Wednesday, April 3, 2013

The duck test

The Duck Test 

Everyone knows the well-known humorous saying, "If it looks like a duck, swims like a duck, and quacks like a duck, then it is a duck". There are many times this type of inductive reasoning can be accurate and even worthwhile.  Police officers should look more carefully at individuals who acted suspiciously, and have previous records, as suspects to crimes. Similarly, businessmen and women shouldn't enter into a potential deal with someone they don't trust.

However, I feel that this type of reasoning often translates itself incorrectly into our schools.  With our students, if it looked like a duck and quacked like a duck last school year.... it may not be a duck next school year. All too often we ask previous teachers about which students to watch out for and what to expect. There is no doubt this is done with good intentions. Teachers will wonder how can they best reach these difficult students and proactively try to think of avenues towards success. But it simply isn't fair.

Our students may not get as much credit as they deserve. A typical Jewish middle schooler needs to adapt themselves to 4-8 different teachers with completely different learning styles, classroom management, and grading systems every day, and possibly every year. It is not uncommon for a student to thrive with one teacher and struggle with another with little to no fault to the teacher or the student!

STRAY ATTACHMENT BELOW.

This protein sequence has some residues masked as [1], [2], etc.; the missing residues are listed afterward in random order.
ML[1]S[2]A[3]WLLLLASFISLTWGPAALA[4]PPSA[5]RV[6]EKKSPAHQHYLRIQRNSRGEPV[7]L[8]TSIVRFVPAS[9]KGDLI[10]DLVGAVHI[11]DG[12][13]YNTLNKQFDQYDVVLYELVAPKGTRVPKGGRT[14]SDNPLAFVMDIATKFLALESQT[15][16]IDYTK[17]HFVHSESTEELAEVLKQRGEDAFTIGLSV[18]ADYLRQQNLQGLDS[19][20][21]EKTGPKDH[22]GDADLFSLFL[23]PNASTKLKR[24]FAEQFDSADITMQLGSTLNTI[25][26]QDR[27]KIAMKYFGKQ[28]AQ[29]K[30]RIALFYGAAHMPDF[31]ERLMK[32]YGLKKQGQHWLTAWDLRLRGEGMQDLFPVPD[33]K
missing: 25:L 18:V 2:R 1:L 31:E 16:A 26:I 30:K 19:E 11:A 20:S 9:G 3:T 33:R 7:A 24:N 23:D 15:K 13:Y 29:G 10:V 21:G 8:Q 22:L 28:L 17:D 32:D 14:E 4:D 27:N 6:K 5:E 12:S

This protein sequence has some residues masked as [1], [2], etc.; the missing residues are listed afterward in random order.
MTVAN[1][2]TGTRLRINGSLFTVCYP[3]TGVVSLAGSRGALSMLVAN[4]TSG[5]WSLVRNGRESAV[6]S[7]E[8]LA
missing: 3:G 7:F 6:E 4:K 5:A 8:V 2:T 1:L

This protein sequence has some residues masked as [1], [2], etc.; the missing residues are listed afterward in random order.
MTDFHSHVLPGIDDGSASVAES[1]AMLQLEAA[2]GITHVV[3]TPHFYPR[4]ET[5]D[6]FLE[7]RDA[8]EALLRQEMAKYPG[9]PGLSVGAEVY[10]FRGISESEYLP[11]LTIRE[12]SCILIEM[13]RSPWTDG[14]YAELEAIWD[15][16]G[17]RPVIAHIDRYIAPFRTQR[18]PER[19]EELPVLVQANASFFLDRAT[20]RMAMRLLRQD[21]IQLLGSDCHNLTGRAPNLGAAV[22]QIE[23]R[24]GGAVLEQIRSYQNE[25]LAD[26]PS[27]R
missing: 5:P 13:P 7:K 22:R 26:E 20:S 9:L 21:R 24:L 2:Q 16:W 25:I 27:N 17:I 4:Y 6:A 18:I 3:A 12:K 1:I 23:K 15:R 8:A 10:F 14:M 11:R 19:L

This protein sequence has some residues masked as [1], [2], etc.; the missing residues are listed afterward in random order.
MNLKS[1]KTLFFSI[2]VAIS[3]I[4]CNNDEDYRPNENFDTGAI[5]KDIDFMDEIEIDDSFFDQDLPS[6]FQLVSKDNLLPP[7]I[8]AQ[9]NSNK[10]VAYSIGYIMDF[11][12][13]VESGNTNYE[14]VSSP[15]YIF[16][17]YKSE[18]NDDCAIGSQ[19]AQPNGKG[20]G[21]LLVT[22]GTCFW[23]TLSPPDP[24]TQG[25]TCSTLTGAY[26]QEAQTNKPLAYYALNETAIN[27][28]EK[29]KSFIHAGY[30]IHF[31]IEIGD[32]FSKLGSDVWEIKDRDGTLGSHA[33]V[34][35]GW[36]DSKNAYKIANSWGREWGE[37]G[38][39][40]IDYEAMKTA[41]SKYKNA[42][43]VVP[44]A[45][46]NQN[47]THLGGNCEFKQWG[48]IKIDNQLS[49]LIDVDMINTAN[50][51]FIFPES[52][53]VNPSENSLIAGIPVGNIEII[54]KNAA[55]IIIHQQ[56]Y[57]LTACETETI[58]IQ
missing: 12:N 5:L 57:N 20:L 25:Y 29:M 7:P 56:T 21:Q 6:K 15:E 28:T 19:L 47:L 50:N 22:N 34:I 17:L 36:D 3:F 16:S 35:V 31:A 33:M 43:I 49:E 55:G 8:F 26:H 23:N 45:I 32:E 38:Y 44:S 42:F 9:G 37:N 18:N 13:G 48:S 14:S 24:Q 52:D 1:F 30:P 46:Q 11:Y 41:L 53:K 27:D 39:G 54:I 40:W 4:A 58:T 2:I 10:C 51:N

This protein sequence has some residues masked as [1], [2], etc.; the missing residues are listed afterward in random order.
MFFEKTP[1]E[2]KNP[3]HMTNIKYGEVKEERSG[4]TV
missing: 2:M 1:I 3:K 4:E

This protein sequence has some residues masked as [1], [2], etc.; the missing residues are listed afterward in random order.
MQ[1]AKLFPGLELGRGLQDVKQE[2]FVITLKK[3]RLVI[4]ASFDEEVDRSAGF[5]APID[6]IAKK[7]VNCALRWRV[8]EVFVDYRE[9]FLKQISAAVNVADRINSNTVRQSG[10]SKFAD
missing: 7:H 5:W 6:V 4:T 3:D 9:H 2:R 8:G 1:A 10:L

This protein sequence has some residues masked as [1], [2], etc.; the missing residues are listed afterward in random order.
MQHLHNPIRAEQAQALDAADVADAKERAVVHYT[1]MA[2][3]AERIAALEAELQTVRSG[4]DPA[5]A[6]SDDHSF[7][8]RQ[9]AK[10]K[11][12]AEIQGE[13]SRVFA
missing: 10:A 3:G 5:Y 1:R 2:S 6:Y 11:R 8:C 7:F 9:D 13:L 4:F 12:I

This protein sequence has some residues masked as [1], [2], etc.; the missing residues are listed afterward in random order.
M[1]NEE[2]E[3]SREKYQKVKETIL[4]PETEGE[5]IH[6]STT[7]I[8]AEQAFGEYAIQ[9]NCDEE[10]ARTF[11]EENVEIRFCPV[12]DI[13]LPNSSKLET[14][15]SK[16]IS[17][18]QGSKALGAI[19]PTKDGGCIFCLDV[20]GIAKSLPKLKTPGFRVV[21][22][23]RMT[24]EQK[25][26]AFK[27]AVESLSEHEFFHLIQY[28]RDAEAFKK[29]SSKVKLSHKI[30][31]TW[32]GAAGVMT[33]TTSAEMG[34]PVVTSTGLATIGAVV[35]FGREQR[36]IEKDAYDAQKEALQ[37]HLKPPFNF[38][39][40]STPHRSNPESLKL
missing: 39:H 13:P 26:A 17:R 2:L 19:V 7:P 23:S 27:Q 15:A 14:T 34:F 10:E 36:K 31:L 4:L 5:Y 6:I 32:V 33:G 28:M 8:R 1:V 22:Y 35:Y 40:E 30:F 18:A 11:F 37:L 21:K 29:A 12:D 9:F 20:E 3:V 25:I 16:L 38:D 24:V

The teacher-student relationship can be so diverse and different from class to class and student to student. A positive relationship between the student and the teacher takes time and doesn't always develop easily. Sometimes, for certain kids, a few negative experiences can literally affect their entire year, even if they occurred accidentally. Other times, in schools with large teacher/student ratios, certain kids may not receive the attention they require and act out instead. The list of potential reasons why a certain student wasn't successful in a particular class could go on and on, and each case needs to be looked at separately and carefully.

I think that despite all of our good intentions, it's simply not fair to inquire with another teacher about our upcoming students. In fact, for all you know, last years "duck" may actually turn into next years "swan"!


  1. Seeking to understand students based on past performance may turn into a self-fulfilling prophecy as well. A teacher who thinks that he or she "knows" a student based on reputation may end up treating that student - even subtly - in a way that conveys those expectations to the student. Teachers' (and parents') expectations have a way of showing the students who they are and students conform to those expectations - positive and negative.
    However, I think the experience of previous teachers can be a valuable resource to helping a student, if used correctly. Previous teachers often have found ways to help a student succeed and that knowledge can assist a current teacher to help his or her students find success.
    It can be a difficult balance between using previous teachers as a resource and avoiding adopting harmful preconceived notions of a child.

  2. Great point. I agree.

    I would say the opposite is true as well. When a student goes through year by year feeling as though the entire school views him a certain way, it is very unlikely he will try to change that image. When he finally comes into a class where the teacher views him with a clean slate, it is relieving, and gives them a chance to truly shine.

    True, there is always value from hearing positive feedback from past teachers. However, if it comes at the expense of hearing their impressions of why those tactics have worked based on their subjective feelings on the student, it could still be harmful.

    Well said, though, Simcha!